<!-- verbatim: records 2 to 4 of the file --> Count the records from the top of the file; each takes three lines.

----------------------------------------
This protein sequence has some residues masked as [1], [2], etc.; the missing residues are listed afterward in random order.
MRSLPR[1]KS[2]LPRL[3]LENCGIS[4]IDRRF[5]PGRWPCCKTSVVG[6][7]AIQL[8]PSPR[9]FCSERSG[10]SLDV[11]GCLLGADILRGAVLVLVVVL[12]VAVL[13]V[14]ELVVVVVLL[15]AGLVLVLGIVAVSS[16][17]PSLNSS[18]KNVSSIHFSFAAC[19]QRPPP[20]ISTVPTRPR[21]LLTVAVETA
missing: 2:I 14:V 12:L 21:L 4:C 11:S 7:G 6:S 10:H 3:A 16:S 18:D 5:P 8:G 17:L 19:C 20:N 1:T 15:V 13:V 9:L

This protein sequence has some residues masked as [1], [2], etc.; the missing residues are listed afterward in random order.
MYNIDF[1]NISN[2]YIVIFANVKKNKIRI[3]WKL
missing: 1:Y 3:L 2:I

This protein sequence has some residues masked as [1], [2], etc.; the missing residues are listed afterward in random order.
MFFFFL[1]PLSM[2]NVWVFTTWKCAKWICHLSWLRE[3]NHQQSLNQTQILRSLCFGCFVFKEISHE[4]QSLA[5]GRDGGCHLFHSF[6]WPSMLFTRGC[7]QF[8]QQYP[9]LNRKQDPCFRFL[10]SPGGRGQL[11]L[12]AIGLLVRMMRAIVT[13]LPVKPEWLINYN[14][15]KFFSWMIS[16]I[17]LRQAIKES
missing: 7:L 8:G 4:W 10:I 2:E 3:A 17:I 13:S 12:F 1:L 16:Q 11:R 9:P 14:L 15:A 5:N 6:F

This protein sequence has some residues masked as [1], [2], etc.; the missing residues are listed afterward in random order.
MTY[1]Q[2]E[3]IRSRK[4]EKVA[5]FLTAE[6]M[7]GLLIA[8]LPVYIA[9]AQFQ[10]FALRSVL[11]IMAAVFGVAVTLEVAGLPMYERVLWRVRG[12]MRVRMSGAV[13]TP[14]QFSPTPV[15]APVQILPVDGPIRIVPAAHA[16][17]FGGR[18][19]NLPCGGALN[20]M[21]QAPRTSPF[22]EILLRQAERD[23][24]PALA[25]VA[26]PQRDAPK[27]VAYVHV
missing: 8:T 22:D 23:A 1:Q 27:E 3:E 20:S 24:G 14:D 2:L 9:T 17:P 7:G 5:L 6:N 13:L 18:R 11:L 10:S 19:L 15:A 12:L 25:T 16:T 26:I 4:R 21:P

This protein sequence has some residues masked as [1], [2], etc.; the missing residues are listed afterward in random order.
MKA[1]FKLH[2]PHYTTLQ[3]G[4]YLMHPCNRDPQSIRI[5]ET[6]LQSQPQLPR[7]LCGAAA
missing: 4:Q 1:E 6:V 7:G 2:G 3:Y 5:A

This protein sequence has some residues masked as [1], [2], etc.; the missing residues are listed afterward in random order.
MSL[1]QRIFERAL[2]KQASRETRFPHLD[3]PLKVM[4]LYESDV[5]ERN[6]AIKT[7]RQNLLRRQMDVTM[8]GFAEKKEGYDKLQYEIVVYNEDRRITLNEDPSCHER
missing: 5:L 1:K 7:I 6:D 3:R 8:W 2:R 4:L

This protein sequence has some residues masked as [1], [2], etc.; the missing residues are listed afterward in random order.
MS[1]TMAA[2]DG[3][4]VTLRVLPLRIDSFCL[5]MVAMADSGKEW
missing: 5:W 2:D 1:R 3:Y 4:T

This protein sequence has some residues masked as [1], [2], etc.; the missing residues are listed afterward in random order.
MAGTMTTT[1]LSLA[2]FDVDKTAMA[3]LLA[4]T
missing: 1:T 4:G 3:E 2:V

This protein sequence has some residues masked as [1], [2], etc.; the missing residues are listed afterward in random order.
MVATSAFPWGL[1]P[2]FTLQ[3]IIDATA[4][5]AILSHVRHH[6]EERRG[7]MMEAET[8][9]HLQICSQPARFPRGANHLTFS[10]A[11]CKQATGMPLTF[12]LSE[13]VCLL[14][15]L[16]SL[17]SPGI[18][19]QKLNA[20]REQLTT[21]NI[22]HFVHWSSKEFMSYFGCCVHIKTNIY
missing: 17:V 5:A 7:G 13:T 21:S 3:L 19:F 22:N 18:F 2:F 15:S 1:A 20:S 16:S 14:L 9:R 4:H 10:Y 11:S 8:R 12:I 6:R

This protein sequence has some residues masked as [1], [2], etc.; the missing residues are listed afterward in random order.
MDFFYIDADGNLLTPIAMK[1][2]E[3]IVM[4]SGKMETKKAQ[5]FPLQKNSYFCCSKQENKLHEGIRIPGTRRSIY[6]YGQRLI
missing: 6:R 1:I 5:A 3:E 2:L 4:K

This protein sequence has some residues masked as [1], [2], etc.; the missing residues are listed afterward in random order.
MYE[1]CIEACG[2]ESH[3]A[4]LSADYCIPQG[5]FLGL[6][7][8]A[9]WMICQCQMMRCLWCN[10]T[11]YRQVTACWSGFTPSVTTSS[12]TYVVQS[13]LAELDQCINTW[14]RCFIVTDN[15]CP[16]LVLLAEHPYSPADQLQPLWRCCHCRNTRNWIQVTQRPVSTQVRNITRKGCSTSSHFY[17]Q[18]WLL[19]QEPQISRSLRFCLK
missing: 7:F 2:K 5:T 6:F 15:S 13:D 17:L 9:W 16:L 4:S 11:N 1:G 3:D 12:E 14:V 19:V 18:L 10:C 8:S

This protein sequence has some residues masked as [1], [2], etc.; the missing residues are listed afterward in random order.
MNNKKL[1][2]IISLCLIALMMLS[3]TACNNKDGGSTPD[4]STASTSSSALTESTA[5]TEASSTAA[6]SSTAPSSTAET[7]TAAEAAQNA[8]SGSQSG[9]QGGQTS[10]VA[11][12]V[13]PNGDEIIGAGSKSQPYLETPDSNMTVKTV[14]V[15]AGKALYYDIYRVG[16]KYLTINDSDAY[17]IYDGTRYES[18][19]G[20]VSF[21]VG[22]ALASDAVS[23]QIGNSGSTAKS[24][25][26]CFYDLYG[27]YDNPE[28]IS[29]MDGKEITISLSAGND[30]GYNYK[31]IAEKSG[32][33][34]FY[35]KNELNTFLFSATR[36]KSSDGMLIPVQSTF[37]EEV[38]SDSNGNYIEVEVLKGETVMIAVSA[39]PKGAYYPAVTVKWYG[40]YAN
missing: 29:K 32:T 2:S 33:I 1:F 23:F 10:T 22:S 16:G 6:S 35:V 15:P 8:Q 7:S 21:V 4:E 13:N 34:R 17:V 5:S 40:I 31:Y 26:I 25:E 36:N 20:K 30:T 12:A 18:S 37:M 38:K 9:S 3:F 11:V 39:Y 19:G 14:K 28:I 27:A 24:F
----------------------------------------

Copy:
This protein sequence has some residues masked as [1], [2], etc.; the missing residues are listed afterward in random order.
MYNIDF[1]NISN[2]YIVIFANVKKNKIRI[3]WKL
missing: 1:Y 3:L 2:I

This protein sequence has some residues masked as [1], [2], etc.; the missing residues are listed afterward in random order.
MFFFFL[1]PLSM[2]NVWVFTTWKCAKWICHLSWLRE[3]NHQQSLNQTQILRSLCFGCFVFKEISHE[4]QSLA[5]GRDGGCHLFHSF[6]WPSMLFTRGC[7]QF[8]QQYP[9]LNRKQDPCFRFL[10]SPGGRGQL[11]L[12]AIGLLVRMMRAIVT[13]LPVKPEWLINYN[14][15]KFFSWMIS[16]I[17]LRQAIKES
missing: 7:L 8:G 4:W 10:I 2:E 3:A 17:I 13:S 12:F 1:L 16:Q 11:R 9:P 14:L 15:A 5:N 6:F

This protein sequence has some residues masked as [1], [2], etc.; the missing residues are listed afterward in random order.
MTY[1]Q[2]E[3]IRSRK[4]EKVA[5]FLTAE[6]M[7]GLLIA[8]LPVYIA[9]AQFQ[10]FALRSVL[11]IMAAVFGVAVTLEVAGLPMYERVLWRVRG[12]MRVRMSGAV[13]TP[14]QFSPTPV[15]APVQILPVDGPIRIVPAAHA[16][17]FGGR[18][19]NLPCGGALN[20]M[21]QAPRTSPF[22]EILLRQAERD[23][24]PALA[25]VA[26]PQRDAPK[27]VAYVHV
missing: 8:T 22:D 23:A 1:Q 27:E 3:E 20:S 24:G 14:D 2:L 9:T 17:P 7:G 5:L 6:N 13:L 18:R 11:L 10:S 19:L 15:A 12:L 25:T 16:T 26:I 4:R 21:P